The Left cannot simply adopt the slogan of European strategic autonomy — for it to make sense, it would need to be linked to an EU peace and disarmament agenda. One sign of taking this strategic autonomy seriously would be for the EU to accede to the UN’s legally binding 2021 Treaty on the Prohibition of Nuclear Weapons. The withdrawal of US nuclear weapons from Europe would then be the logical next step on a path towards the denuclearization of Europe.
Fascism’s New Clothes
The pessimism generated by the crisis is not a climate in which the Left can thrive — instead, it fosters conformism among those who have come to expect security and protection under the existing institutional framework. This was evident in the elections of the last few years, which — with some exceptions (Belgium, Ireland, France, and Austria) — did not have positive outcomes for the Left.
Many of the people who have lost trust in the existing institutions are seeking protection and security in nationalist and neo-fascist right-wing parties. If the predictions are correct, the radical right will continue to expand its influence, supported by their positions in government and an increased number of MPs in the European Parliament.
Right-wing nationalist parties were long considered relics of the past, or something peculiar to Eastern Europe. As recently as 2000, when the Austrian People’s Party (ÖVP) and the Freedom Party of Austria (FPÖ) formed a coalition government in Austria, they were even subjected to EU sanctions. This cordon sanitaire is no longer in place. Conservative parties are now unapologetically adopting far-right slogans and forming governments with far-right parties. Even liberal media now find Italy’s Prime Minister Giorgia Meloni quite likeable and credit her with being pragmatic and a quick learner.
The radical Right would not be on the verge of government power if it did not enjoy financial and media support from influential groups within the capitalist establishment. The fact that conservative parties have incorporated them into the political status quo reveals that it is not just some cultural revolution of the New Right, but rather turning to authoritarian forms of governance to cope with social crises.
Otto Bauer, the Austrian Marxist and politician, wrote in 1936 that “reformist socialism” was also a contributing factor to the triumph of fascism because, to the masses, it appeared “as a ‘system party’, as a participant and beneficiary of that bourgeois democracy that is unable to protect them from the impoverishment caused by the economic crisis”. That warning is still worth heeding today.
The Left should not allow itself to be identified with the prevailing order. It is true that, within parliaments and sometimes also within governments, it fights for liberal values and for the expansion of democracy, protection of minorities, women’s rights, human rights, and for international solidarity. More and more, this is happening in confrontation with the increasingly authoritarian parties of the liberal establishment. However, political democracy is yet to become social democracy, nor economic democracy.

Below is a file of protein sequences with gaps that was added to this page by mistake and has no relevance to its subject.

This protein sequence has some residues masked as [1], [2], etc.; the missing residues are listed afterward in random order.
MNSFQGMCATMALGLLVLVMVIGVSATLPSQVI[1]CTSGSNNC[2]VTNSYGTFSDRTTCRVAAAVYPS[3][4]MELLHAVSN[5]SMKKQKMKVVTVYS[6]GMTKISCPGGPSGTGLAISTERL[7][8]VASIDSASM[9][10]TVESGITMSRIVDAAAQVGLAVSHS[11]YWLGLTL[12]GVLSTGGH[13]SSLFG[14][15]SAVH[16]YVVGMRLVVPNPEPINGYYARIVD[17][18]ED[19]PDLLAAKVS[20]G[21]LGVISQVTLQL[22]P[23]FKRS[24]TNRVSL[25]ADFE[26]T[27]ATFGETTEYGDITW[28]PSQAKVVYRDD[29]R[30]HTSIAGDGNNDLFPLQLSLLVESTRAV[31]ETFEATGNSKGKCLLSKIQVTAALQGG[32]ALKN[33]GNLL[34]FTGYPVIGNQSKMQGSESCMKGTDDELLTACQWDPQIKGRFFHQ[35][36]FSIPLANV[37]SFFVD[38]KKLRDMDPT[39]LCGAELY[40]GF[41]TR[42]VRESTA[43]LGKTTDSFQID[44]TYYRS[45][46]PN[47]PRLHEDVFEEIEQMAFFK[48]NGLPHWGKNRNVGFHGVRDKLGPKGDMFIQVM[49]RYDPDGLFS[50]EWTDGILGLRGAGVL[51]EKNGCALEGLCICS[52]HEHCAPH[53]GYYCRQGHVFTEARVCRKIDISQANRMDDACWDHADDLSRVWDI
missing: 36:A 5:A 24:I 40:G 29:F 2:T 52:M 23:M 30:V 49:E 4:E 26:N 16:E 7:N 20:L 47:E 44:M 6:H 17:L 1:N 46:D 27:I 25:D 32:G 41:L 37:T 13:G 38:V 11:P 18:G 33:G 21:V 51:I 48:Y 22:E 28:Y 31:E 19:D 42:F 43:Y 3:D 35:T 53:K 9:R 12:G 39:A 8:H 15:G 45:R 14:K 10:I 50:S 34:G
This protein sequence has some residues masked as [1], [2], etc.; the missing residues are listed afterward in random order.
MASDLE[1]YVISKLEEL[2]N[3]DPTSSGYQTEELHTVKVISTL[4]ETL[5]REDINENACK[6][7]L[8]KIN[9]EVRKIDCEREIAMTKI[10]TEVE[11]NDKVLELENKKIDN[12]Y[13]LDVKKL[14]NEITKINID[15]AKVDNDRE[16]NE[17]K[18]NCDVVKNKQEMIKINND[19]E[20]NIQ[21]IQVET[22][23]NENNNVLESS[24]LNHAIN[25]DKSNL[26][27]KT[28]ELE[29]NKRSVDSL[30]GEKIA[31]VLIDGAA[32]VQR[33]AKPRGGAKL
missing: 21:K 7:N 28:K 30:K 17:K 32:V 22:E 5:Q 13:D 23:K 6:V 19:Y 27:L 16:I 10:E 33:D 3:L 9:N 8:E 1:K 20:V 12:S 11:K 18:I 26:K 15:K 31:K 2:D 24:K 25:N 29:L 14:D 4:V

Unlike the liberals, the Left does not limit the struggle against the radical Right to the field of political culture and values. The radical Right can be defeated in grassroots campaigning and activism, as well as in the fight for peace, where solidarity can be fostered on the basis of material interests. It is an established truth that many liberals (also those from Green movements) and the Left are in conflict — by the same token, it is necessary for them to form alliances against the radical Right.
The Left is not yet fully prepared for this challenge. In several countries, it is facing internal political divisions. In the short term, the underlying strategic differences cannot be overcome — what can be overcome, however, is this being a barrier to joint action being taken.
The EL has a special advantage in this regard. As the European party of the radical left, it can organize a European election campaign and propose a candidate for the presidency of the EU Commission. At its General Assembly in June, the EL decided to share these opportunities with other left-wing groups. In a “call for unity”, it made a proposal that the leftist parties should engage in a dialogue regarding a common campaign and the most suitable person to lead it. The EL will use its own election manifesto as the basis for this discussion.
It is true that the Left thrives on discourse and debate. But in the face of war and the threat posed by the radical Right, division and hostility are a luxury we cannot afford. If we join forces, together we can make a difference.
Translated by Diego Otero and Rowan Coupland for Gegensatz Translation Collective.